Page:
‘This is your file. This is you. I know you are different. I know you remember; I saw that today. Please, read this.’ I started to speak, but she cut me off. ‘Please! Please just read. We don’t have much time!’

I moved towards her and took the file out of her hand. Placing it on the coffee table, I sat and opened it. The first page was a mugshot of me, with my name printed underneath – John Edward Harris. My heart lurched. That was my name! I hadn’t been able to remember it since the accident. I mean it had been there on the tip of my tongue, but I could never get it to come out. I don’t remember anyone ever addressing me directly since the accident either. What was this. I turned the page and skimmed the summary ………battalion………civilian reconnaissance…… navigation error………IED……casualties………INJURIES NOT COMPATIBLE WITH LIFE…………Subject 39…………reanimation commenced. The report was signed Dr Pavlov Yanich – Chief Homo-robotics Research Engineer. I felt sick. What was this?!

Eve touched my arm and I leapt a mile out of my chair, like a startled cat. I had almost forgotten she was there. So many thoughts and emotions were filling my mind all at once, it was like a dam breaking down. My friends in the battalion, the sands of the desert, my colonels face, then…yes… England! England won the world cup in 66! Some fans are on the pitch; They think it’s all over: It is now! It was Spain where I went on holiday at four – Barcelona. My mum held me up in the pool so I could pretend I was swimming. I took my wife there for our honeymoon …wait, what?! My wife?!! I have a wife! She was there! She was there when I died. I remember her cries. Oh my god my beautiful wife, Shannon, she turned off the machine! She had to say goodbye to me…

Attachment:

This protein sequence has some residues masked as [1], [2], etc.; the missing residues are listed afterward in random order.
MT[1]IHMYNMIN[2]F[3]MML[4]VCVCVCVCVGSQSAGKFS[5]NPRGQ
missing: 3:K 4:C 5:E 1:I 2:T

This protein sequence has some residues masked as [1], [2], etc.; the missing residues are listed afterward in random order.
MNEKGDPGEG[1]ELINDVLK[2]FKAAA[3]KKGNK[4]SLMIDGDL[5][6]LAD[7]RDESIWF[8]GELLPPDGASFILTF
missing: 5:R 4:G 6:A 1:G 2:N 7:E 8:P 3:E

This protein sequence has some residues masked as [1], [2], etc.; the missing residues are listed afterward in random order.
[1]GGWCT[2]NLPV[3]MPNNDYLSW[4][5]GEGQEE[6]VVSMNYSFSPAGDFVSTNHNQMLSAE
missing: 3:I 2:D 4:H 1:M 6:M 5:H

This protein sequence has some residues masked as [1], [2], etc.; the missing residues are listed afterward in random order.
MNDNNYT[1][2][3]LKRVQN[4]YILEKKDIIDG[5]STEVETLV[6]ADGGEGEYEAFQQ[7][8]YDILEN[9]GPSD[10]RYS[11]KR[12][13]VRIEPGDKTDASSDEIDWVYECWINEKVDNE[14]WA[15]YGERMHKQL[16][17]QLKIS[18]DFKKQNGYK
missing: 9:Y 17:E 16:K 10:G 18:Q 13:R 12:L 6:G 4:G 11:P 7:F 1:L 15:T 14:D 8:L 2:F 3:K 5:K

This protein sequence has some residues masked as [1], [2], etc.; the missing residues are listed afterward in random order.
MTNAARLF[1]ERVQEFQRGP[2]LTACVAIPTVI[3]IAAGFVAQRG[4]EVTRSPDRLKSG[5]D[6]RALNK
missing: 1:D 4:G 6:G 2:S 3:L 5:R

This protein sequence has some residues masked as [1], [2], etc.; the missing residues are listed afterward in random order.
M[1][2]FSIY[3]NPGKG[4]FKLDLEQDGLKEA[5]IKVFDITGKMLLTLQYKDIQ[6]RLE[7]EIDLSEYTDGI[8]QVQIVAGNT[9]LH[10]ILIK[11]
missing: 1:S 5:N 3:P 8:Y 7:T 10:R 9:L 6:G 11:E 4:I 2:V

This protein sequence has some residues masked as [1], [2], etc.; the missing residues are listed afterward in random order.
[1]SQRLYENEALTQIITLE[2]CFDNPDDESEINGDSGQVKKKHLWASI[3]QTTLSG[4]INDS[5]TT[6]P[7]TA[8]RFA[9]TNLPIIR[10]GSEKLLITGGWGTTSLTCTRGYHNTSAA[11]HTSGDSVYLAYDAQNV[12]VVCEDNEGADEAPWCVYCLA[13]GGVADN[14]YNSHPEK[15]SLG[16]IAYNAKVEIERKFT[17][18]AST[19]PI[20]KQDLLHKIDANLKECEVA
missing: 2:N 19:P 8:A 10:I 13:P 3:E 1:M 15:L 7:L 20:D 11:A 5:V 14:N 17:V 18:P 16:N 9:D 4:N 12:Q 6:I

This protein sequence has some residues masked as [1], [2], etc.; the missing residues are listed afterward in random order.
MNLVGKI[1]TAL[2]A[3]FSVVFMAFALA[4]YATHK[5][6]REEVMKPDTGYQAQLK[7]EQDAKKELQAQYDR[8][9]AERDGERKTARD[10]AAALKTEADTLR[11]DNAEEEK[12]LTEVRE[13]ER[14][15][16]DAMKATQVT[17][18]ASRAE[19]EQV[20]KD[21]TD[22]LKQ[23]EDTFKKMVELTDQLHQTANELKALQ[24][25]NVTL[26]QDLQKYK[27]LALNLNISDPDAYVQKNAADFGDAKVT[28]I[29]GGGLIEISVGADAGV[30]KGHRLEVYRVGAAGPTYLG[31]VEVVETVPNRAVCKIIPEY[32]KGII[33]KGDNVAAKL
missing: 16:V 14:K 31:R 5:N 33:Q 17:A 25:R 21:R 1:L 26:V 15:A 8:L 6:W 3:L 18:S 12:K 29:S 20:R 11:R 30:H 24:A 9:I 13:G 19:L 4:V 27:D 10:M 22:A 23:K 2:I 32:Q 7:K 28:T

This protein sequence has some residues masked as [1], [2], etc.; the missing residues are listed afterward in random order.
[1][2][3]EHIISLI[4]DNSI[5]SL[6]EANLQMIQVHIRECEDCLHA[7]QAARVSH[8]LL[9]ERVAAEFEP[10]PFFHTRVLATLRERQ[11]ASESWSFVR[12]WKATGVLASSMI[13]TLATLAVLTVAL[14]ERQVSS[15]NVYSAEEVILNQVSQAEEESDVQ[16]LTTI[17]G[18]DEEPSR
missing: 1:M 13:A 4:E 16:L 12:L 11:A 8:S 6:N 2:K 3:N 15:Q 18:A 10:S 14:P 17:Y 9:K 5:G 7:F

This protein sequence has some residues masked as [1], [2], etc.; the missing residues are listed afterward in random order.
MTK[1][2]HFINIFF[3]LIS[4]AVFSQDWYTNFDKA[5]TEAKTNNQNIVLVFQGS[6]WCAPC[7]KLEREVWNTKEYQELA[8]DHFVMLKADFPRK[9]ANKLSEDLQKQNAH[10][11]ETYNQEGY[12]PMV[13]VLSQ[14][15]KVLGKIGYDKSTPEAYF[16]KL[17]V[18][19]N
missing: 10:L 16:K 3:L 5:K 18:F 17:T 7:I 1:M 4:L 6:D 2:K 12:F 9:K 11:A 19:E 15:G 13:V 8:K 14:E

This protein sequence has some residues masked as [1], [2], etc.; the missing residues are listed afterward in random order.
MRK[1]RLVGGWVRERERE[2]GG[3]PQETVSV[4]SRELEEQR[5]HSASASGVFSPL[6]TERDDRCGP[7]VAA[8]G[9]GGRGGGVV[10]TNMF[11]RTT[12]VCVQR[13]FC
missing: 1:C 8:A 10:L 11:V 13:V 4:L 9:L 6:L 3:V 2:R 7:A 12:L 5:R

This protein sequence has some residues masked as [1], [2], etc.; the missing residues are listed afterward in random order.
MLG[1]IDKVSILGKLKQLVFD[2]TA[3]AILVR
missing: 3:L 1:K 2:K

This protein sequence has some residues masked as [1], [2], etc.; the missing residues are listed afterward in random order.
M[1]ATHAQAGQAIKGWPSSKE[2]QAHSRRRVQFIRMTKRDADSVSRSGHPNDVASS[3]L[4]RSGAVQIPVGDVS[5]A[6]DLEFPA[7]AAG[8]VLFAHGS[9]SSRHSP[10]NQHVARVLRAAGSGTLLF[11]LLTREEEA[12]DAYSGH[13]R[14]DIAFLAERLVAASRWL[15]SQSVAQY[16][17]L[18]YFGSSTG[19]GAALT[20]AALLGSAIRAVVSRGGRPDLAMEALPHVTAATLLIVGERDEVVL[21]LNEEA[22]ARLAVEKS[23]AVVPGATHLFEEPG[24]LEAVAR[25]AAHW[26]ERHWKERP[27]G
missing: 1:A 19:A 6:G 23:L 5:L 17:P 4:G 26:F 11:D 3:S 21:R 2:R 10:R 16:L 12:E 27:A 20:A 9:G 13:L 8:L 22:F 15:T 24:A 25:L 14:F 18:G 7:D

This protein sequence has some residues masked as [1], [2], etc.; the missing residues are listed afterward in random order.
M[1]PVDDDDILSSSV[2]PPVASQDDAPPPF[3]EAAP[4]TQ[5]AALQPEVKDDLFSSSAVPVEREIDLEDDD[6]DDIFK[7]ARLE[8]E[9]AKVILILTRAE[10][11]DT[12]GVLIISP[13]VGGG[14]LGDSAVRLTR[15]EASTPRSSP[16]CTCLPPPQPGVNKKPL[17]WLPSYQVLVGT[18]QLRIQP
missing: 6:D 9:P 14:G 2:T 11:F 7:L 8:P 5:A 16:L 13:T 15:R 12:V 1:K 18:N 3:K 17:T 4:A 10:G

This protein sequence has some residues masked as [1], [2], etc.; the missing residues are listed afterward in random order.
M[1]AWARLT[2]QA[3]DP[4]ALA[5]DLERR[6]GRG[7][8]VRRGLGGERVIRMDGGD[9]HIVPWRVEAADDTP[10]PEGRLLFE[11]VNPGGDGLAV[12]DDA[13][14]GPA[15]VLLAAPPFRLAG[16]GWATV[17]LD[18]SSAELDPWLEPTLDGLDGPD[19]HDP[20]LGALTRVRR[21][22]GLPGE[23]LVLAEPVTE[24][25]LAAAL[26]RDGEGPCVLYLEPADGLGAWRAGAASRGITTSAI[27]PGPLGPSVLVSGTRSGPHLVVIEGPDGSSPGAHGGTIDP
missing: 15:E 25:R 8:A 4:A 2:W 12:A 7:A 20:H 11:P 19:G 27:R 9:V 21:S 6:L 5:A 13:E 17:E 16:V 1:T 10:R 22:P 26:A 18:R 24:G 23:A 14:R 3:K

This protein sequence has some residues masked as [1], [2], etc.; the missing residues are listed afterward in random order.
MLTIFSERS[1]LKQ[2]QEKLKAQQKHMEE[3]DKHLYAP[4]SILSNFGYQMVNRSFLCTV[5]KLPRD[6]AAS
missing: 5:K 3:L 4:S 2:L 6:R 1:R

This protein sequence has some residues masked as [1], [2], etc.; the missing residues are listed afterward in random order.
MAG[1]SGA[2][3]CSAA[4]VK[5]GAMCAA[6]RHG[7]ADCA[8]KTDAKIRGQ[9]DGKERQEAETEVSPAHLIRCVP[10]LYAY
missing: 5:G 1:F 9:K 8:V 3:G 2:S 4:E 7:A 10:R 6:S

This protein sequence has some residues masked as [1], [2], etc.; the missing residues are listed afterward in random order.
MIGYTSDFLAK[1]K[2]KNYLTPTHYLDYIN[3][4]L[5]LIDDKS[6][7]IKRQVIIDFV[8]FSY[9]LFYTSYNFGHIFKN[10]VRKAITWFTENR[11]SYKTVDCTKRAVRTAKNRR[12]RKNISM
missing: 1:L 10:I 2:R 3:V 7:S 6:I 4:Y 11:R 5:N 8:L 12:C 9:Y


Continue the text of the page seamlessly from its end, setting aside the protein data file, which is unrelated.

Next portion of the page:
I fell backwards into the chair as if I had been shot. My whole body felt contorted and wrong. WHAT WAS THIS?!!! This nightmare. Who was I and how had I not remembered all this before? I could hear myself wailing and moaning, the room spinning round me like a merry-go-round. As if in a dream, I saw Eve come towards me, brandishing a screwdriver. I instinctively put my arm up to cover my face as she plunged the weapon and drew it down my forearm like a knife through butter. I cried out in pain… But it didn’t hurt! In that moment, time stopped, and everything was still. I looked up at Eve, her eyes wet with tears.

‘I’m sorry’, she sobbed. ‘I had to make you see!’

I looked down at my arm, where the screwdriver was still lodged. There was no blood, although my skin was ripped in a 5-inch gash. Under the skin I could see something glinting in the light from the TV. I reached out my hand and pulled back a fold of skin and was greeted by metal. Circuits and wires took the place of flesh and bones. I continued to pull back the skin, expecting to feel pain with each movement, but feeling nothing, but cold, dark dread.